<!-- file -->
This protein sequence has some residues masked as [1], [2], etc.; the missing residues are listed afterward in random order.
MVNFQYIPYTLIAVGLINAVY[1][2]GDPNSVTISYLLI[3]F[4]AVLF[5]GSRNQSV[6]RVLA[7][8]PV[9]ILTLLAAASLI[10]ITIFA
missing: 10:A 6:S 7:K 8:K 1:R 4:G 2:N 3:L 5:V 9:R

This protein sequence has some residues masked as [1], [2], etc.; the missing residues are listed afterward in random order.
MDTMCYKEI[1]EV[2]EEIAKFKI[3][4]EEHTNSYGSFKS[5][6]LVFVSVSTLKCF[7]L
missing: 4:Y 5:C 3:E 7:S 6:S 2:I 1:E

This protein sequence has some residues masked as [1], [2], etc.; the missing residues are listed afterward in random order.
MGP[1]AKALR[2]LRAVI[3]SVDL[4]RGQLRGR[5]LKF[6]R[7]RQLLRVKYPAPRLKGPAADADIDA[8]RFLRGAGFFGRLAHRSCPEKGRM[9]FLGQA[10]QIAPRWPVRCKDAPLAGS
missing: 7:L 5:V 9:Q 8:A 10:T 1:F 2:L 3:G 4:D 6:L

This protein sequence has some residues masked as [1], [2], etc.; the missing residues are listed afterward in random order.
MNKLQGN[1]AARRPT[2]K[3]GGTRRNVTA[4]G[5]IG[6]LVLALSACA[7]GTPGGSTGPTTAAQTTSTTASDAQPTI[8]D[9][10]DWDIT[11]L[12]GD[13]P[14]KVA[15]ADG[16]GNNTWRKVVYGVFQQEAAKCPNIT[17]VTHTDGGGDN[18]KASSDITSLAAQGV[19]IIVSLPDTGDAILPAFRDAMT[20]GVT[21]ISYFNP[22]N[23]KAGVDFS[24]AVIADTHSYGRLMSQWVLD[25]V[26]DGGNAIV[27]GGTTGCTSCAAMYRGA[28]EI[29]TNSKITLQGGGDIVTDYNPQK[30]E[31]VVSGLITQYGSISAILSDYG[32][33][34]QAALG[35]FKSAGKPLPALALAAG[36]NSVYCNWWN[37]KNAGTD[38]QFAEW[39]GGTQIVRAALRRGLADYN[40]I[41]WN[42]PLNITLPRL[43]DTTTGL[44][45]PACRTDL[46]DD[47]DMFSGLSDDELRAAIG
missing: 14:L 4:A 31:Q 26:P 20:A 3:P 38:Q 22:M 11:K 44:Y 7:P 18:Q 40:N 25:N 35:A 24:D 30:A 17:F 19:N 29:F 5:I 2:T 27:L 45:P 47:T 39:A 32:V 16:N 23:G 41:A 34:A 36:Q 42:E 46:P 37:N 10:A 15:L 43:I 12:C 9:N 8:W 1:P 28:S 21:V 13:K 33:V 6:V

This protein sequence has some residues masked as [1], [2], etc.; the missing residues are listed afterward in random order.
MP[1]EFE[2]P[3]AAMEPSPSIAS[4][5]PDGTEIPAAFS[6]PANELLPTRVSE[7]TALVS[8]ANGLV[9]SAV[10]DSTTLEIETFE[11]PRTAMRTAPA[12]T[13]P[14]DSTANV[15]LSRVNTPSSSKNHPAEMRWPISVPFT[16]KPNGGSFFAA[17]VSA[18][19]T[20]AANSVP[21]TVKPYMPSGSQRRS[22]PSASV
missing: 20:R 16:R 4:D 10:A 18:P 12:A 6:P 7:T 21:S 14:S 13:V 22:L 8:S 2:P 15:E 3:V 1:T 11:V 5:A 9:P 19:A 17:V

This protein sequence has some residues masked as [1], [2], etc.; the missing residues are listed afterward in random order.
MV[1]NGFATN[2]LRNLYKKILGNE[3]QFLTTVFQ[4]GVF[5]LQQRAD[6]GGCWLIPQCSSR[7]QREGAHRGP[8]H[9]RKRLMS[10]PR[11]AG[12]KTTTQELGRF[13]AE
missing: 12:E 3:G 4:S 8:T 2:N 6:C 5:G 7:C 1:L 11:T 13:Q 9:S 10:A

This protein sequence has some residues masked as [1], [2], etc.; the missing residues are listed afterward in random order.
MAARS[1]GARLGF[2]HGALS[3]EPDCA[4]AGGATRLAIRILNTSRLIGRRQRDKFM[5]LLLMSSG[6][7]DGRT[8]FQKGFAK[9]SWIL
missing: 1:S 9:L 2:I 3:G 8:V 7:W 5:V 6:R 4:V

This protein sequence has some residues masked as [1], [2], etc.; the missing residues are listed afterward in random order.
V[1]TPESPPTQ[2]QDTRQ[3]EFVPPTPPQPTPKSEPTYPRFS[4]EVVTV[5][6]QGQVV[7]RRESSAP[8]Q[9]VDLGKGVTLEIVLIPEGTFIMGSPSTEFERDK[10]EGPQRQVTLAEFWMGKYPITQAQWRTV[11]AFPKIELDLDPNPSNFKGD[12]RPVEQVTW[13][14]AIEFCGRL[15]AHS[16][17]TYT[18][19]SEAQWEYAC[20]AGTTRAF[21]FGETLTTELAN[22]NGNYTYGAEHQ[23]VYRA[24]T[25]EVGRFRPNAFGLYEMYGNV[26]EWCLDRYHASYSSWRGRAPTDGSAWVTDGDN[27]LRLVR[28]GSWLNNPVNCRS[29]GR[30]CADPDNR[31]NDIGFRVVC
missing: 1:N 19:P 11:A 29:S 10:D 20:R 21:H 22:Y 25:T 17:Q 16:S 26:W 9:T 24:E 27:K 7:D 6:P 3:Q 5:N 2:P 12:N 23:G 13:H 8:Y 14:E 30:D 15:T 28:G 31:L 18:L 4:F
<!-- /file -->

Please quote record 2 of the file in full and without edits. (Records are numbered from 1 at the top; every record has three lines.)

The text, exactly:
This protein sequence has some residues masked as [1], [2], etc.; the missing residues are listed afterward in random order.
MDTMCYKEI[1]EV[2]EEIAKFKI[3][4]EEHTNSYGSFKS[5][6]LVFVSVSTLKCF[7]L
missing: 4:Y 5:C 3:E 7:S 6:S 2:I 1:E